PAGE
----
Cervical dystonia, also referred to as spasmodic torticollis, is a condition with intermittent or continuous painful spasms of the muscles of the neck – and sometimes the shoulder – that cause an abnormal posture of the head. This neurological movement disorder gets gradually worse and the symptoms can also include jerking movements of the head, neck pain, and a raised shoulder. Learn more about this condition, its diagnosis and the different treatment options available.
Cervical dystonia (or spasmodic torticollis) is the most common form of focal or localized dystonia. Neurological in origin, it is characterized by muscular spasms that cause abnormal movements of the neck, head and sometimes the shoulders. The neck muscles may contract, twist, tremble, or remain blocked in one direction, giving an awkward and uncomfortable posture.
Symptoms and impact on health
The symptoms of spasmodic torticollis generally appear very gradually. The abnormal head posture can be intermittent and may not be uncomfortable. Often, it is noticed only by the person’s friends and family. The disease may also be triggered more suddenly by illness or physical trauma.
- contractions of varying duration, causing the head to become locked in an abnormal, awkward posture;
- jerking movements of the head;
- neck pain;
- raised shoulder.
Over time, cervical dystonia causes involuntary twisting of the head, which can take different forms:
- torticollis: head twisted to right or left (in over 70% of cases),
- laterocollis: head tilted towards the shoulder (in 40 to 70% of cases),
- anterocollis: head tilted forward (in 10 to 20 % of cases),
- retrocollis: head tilted back (in 25 to 35 % of cases),
- complex torticollis: a combination of several deviations.
Progression of the disease varies. In 6 to 12.5% of cases, patients experience spontaneous remission that can last from a few months to several years before symptoms return. In the majority of patients, the symptoms get worse during the first five years and then stabilize. For others, there are periods of more intense symptoms and periods of relief. In rare cases, the dystonia can spread to other parts of the body close to the area initially affected.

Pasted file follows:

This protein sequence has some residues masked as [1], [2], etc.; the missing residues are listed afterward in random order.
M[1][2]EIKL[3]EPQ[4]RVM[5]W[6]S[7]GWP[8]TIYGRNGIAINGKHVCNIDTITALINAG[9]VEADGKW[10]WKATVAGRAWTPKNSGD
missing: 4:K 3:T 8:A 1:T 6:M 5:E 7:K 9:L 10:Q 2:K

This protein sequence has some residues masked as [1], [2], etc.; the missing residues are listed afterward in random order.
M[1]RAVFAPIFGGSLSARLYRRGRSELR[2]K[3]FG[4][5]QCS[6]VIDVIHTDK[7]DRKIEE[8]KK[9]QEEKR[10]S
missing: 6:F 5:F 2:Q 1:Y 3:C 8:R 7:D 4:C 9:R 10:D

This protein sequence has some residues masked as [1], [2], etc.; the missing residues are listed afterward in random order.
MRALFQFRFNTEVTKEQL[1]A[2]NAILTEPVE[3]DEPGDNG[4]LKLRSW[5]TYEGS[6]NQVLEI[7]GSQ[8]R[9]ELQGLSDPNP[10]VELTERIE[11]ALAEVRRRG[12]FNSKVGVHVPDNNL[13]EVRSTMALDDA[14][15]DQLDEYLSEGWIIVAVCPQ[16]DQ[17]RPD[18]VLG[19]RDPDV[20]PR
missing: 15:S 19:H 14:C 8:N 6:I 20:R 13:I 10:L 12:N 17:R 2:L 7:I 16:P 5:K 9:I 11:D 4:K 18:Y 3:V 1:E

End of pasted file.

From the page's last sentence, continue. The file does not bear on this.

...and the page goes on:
There is still much to discover about the causes of cervical dystonia, which can be primary or secondary. In primary dystonia, there is no identifiable cause of the dystonic symptoms. Secondary dystonia, on the other hand, presents as a result of a specific structural or metabolic problem, usually associated with other neurological disorders. The most common causes of secondary dystonia are physical trauma and reactions to medication.
Spasmodic torticollis may affect only one member (a sporadic case), or several members of the same family, indicating that genetic factors may play a role. However, it has not been possible to determine the proportion of cases concerned.
Cervical dystonia is the most common form of localized (or focal) dystonia.
In Europe, spasmodic torticollis affects roughly 57 people in a million. Onset is usually around age 40, and the majority of patients develop the condition between the ages of 30 and 60. Earlier onset in childhood or young adulthood can also occur. Cervical dystonia affects slightly more women than men.
The most common
form of focal dystonia
Age 30 to 60
Onset of the disease, in general
A neurological movement disorder
with symptoms appearing gradually